I brought Tyler home and started feeding him puppy food to help put some weight back on, and he ate like... well, like a dog that had been starved for weeks. 36 hours after I brought him home, after he had eaten about 20 cups of food, I took him to get a weight on him. He weighed in at 45 pounds, and I think it's fair to say he was approximately 43 pounds when I brought him home, before he ate so much. Nine weeks earlier when I took Tyler to SARA, he weighed 58 pounds. That weight loss absolutely cannot be explained away by saying “he ran around constantly” at SARA (Tracy's words, again), it can only be explained by sickness or starvation. Judging by the fact that now, two weeks after picking him up from SARA, Tyler is back up near 60 pounds, there is only one conclusion that can be drawn: whether it was intentional (which I don't believe it was) or because of absolute neglect, Tyler was starved at SARA. There is absolutely no excuse for his condition. The only thing more appalling than his condition? The fact that Tracy Frank refuses to accept responsibility for it – in fact, she refuses to admit there was anything wrong with him the day I brought him home. Have a look at this picture, and judge for yourself.

Because of my concern for the other animals there, I called a friend of mine, another Dogs Deserve Better rep in Texas, and told her about the conditions since she had taken a few dogs out there as well. Although Tracy initially refused to release these dogs, insistent upon keeping them in this “sanctuary” instead of allowing them to go into foster homes, she eventually relented and allowed Elizabeth to pick her dogs up. As they were driving away, Elizabeth began to look at her dogs, and noticed a few ticks. Not surprising, due to SARA's environment; however, the more she looked, the more she saw. There were so many, she stopped at Wal-Mart on her way home to get tick spray, and spent some time in the parking lot with her mother picking and spraying ticks off of these poor dogs. A week later, ticks were still falling off; hundreds in total. And these were very friendly dogs; how bad must it be for the other dogs that Hector is afraid of? Jane also had a cut on her eye, which we had pointed out to Tracy a week earlier to make sure it was treated; it hadn't, and by the time Elizabeth got her back, the cut had become infected.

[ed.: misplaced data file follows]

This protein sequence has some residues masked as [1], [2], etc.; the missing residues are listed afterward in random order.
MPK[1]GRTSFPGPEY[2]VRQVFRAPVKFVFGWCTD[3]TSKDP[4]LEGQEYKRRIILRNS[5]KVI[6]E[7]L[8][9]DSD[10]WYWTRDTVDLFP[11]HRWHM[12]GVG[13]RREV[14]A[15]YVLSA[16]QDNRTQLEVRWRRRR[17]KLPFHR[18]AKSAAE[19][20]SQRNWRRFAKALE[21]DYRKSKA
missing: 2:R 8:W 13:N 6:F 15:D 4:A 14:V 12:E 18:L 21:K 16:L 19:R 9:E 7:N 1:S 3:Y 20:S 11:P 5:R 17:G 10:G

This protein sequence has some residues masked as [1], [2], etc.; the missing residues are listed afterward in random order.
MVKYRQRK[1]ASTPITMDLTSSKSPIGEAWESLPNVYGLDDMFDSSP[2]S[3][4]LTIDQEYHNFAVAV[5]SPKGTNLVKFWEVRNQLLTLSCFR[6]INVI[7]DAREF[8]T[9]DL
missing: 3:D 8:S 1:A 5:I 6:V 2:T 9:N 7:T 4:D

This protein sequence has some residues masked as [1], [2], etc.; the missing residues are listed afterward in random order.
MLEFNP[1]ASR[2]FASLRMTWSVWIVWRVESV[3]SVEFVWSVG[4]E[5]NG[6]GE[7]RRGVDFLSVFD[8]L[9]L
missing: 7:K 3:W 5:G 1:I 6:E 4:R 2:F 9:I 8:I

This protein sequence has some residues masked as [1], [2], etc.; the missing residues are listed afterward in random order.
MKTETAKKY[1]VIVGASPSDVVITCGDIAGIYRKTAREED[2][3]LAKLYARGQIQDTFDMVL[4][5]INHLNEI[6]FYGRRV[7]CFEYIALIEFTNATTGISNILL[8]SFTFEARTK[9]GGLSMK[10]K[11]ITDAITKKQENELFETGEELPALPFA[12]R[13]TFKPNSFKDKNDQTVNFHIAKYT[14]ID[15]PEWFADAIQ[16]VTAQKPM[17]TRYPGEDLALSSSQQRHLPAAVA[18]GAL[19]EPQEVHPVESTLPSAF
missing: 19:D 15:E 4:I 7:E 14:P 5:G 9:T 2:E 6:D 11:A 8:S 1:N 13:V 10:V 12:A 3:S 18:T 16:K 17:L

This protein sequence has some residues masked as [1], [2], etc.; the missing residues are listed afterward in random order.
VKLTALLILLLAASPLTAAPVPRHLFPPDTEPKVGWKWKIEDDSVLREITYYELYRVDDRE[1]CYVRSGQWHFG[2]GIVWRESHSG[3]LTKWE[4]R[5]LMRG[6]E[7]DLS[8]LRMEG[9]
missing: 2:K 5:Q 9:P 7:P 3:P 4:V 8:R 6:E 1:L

In my opinion, what this breaks down to is the fact that Tracy has way more animals at SARA than she can possibly care for properly given her small staff and struggling financial situation. By animal care standards, there should be a minimum of ten minutes spent on each dog each day, just taking care of the basics like food, water, and cleaning up waste. This would require 6+ full-time employees on staff everyday, and Tracy doesn't have anywhere near that taking care of the animals. Oh – and these 6+ staff members would be meeting the needs of the dogs only. This doesn't even take into account the 600+ other animals; goats, horses, donkeys, cats, chickens, geese, and pigs (and possibly others, I'm not sure).

I won't delve further into this because I don't know much more, but I do have a list of questions.

1) How many hours a week is there a certified veterinarian on site?

2) Does every dog receive heartworm and flea prevention?

3) Are the livestock receiving the proper worming medications they need?

4) Who decides when an animal should be euthanized? (I ask this one because when I was asked to watch the place for a night, I saw more than a few dogs in terrible shape and miserable). Are dogs ever actually euthanized?

5) How often are there fights? (quite often, I know this). How often are dogs severely injured in these fights? How many die?

Now that the story has been shared, I want to put out a plea for help. The animals at SARA sanctuary deserve much better care than they are receiving, and I am asking all of my readers to go to SARA's website and demand this. Demand answers to the question I posed, and demand answers to any questions you have yourself. If you're a donor, be aware of what exactly you're donating to; demand open record-keeping, demand accountability on every dog that has ever died on site.

We all need to demand that Tracy immediately cut intake off. The fact of the matter is, until Tracy finds a way to properly take care of the animals she has, every single new animal that comes in is coming into a bad situation, and making the situation worse for those already there. If you have room to take dogs from SARA to lighten the load, contact Tracy and offer to do so; I don't know if she'll say yes, but we must try.

I think SARA is a great concept, and I think Tracy had good intentions; however, it's very clear that she's taken on much more than she can handle, and Tyler is very strong illustration of this. Luckily for Tyler, he had someone going out to check on him; most of the others don't have anybody on the outside concerned about their well-being.